U.N. Resolution 3379 lasted 16 years–until Bolton came along. In December 1991, this unknown undersecretary of State had the guts to tell the General Assembly of the U.N. that it had been manipulated by the Communists, and to ask its members to wake up. Bolton was so well-armed with documentation, so bold, and so straightforward that he forced the U.N. to repeal its own resolution by the great margin of 111 to 25. Even my native Romania, until then the epitome of Communism, voted with Bolton.
Bolton’s success did not last long. Although the Cold War was pronounced “kaput,” it did not end with a formal act of surrender, like other wars, or with the defeated enemy throwing down his weapons.
Ten years after Communism collapsed, an operation identical to the one the Communists had plotted in 1975 made its appearance at the United Nations. On August 31, 2001, a U.N. World Conference on Racism, Racial Discrimination, Xenophobia and Related Intolerance opened in Durban, South Africa, to approve ostensibly pre-formulated Arab League declarations asserting that Zionism was a brutal form of racism, and that the United States was its main supporter.
The September 11 terrorist attacks came eight days after the United States had withdrawn its delegation from Durban, stating that this U.N. conference would “stand self-condemned for yielding to extremists.” …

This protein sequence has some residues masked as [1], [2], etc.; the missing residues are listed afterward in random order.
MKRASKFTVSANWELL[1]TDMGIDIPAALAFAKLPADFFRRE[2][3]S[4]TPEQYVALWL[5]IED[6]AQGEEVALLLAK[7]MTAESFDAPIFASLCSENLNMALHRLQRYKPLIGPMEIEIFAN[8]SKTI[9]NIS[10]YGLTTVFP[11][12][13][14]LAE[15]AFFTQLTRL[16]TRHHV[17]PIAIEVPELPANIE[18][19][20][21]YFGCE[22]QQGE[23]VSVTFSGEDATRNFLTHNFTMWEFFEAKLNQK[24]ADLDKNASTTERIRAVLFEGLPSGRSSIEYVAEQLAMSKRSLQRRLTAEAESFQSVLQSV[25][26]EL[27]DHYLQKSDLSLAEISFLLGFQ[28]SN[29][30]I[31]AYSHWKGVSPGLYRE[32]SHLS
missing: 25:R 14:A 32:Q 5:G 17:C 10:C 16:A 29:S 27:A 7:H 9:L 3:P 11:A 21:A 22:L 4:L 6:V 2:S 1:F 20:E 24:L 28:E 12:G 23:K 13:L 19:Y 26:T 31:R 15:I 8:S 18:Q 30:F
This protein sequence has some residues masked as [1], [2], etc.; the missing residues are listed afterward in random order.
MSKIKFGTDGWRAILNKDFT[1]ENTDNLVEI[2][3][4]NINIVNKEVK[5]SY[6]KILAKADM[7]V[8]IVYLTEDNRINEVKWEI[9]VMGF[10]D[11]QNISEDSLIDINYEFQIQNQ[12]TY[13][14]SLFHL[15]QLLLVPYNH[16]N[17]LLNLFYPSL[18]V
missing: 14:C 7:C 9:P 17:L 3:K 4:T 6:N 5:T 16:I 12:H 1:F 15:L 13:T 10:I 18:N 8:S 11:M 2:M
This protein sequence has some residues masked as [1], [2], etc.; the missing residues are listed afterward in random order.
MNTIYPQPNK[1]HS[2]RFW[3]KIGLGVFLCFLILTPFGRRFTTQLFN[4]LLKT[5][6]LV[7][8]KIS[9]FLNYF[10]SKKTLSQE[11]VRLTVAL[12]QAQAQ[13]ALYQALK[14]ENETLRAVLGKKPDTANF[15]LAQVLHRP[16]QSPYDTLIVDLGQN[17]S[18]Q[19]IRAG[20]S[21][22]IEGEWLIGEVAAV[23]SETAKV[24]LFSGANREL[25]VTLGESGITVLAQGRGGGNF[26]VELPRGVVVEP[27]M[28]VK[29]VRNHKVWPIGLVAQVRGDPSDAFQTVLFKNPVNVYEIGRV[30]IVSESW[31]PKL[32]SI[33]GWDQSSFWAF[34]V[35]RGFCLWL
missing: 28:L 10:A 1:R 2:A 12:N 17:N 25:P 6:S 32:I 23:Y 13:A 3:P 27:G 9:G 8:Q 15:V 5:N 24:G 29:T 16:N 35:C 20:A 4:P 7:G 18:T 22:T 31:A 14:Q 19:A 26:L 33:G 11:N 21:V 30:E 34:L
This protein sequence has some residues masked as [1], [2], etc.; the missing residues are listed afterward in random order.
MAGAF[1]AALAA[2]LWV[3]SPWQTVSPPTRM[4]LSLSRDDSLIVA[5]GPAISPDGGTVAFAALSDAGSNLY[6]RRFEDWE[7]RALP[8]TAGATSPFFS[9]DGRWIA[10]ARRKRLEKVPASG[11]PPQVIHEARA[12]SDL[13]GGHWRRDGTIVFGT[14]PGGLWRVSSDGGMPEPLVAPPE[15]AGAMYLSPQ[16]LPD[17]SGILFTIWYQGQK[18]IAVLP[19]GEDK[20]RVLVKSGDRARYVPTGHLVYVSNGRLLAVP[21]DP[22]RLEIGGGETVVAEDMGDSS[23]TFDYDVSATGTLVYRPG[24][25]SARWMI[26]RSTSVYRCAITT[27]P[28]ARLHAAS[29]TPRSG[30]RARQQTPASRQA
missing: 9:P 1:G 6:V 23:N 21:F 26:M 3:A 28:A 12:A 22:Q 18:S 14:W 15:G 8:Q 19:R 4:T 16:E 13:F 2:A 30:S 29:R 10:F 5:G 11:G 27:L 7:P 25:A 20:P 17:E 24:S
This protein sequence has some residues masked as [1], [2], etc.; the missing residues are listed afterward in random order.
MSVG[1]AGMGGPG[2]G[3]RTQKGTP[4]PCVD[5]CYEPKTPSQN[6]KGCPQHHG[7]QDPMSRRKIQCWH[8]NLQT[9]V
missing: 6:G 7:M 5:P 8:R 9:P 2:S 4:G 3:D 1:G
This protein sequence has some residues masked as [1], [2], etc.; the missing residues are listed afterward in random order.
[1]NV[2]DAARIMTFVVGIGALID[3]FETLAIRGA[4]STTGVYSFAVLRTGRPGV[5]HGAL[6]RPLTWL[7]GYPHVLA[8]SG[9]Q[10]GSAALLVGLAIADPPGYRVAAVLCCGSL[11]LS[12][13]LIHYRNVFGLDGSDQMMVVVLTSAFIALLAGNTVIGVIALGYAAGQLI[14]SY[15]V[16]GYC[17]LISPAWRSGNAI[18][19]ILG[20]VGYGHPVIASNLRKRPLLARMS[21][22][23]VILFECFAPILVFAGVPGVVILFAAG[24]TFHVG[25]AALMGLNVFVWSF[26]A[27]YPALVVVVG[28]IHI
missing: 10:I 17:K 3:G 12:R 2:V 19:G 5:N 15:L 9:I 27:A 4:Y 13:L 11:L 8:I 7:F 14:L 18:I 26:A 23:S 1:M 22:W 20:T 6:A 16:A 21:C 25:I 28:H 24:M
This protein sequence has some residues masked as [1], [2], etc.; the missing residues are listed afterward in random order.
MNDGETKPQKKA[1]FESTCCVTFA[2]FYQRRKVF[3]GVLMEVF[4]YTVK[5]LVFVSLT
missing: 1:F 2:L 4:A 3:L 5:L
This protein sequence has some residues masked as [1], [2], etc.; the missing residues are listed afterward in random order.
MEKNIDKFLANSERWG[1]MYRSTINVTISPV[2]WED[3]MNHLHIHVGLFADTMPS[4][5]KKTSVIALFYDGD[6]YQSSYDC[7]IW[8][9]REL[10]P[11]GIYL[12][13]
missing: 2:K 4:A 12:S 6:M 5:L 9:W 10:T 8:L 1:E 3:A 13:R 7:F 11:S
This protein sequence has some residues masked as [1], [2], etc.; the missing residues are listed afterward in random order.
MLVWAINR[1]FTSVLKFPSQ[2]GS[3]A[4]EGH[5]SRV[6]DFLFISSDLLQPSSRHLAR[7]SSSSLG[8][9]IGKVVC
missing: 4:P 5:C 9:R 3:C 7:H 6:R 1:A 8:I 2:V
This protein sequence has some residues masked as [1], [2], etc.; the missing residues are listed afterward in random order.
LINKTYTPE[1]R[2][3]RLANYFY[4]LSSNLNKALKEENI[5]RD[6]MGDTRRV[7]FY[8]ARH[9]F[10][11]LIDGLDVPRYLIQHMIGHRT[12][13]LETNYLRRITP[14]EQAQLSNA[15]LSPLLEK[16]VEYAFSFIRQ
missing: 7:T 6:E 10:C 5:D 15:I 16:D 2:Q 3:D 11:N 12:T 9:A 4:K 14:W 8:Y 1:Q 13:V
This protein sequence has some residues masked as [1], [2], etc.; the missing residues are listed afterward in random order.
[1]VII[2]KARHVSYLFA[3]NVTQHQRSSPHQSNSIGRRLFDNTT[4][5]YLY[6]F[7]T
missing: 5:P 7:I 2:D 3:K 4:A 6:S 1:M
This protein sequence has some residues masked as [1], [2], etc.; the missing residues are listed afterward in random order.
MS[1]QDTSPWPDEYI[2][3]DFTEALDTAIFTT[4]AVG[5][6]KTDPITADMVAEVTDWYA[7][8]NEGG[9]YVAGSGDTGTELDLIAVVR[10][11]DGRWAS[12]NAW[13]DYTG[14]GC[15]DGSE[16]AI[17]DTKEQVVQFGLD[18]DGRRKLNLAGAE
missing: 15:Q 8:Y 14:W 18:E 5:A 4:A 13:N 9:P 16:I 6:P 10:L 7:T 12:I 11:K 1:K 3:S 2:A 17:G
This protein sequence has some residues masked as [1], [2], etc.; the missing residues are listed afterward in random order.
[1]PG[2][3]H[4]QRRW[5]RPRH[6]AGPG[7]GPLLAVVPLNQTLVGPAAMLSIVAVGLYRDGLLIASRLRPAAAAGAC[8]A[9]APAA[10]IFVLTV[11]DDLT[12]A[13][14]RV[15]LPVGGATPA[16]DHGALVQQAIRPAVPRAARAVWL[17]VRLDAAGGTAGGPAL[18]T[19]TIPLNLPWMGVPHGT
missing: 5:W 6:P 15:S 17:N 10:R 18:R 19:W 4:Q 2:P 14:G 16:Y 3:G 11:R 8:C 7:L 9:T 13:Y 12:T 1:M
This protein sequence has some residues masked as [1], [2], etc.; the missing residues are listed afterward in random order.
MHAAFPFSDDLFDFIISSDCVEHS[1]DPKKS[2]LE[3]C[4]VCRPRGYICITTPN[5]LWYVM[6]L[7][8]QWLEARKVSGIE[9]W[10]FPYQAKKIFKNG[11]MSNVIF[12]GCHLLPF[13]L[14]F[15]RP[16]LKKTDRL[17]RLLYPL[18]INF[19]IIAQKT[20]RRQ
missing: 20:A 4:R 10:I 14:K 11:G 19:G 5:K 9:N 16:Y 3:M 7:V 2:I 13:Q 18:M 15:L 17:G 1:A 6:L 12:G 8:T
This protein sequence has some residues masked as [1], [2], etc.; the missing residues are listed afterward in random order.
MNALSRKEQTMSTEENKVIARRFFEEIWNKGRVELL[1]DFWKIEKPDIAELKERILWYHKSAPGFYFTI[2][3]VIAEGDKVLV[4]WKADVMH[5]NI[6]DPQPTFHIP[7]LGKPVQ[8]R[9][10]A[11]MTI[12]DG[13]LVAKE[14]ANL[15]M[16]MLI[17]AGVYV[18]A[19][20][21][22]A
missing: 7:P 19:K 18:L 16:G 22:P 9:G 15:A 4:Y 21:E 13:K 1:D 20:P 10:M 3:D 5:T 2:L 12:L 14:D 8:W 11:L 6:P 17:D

Nowadays it is considered bad manners to point a finger at Communist sources of anti-Americanism, but the truth is that the Soviet bloc’s old U.N. bag of dirty tricks continues to bear fruit. In 2003, the U.N. expelled the U.S. from the Commission on Human Rights by the overwhelming vote of 33 to 3 [and it appointed the tyrannical government of Libya to chair that body]. By that time the United Nations General Assembly had already passed 408 resolutions condemning Israel, the only U.N. member prohibited from holding a seat on the Security Council. The cumulative number of votes cast against Israel since 1967? 55,642.
There is an even bigger--although less obvious--reason Israel wouldn’t want this bunch of hostile bureaucrats snooping around their nuclear facilities: an Israeli nuclear leak once may have started a war (emphasis added):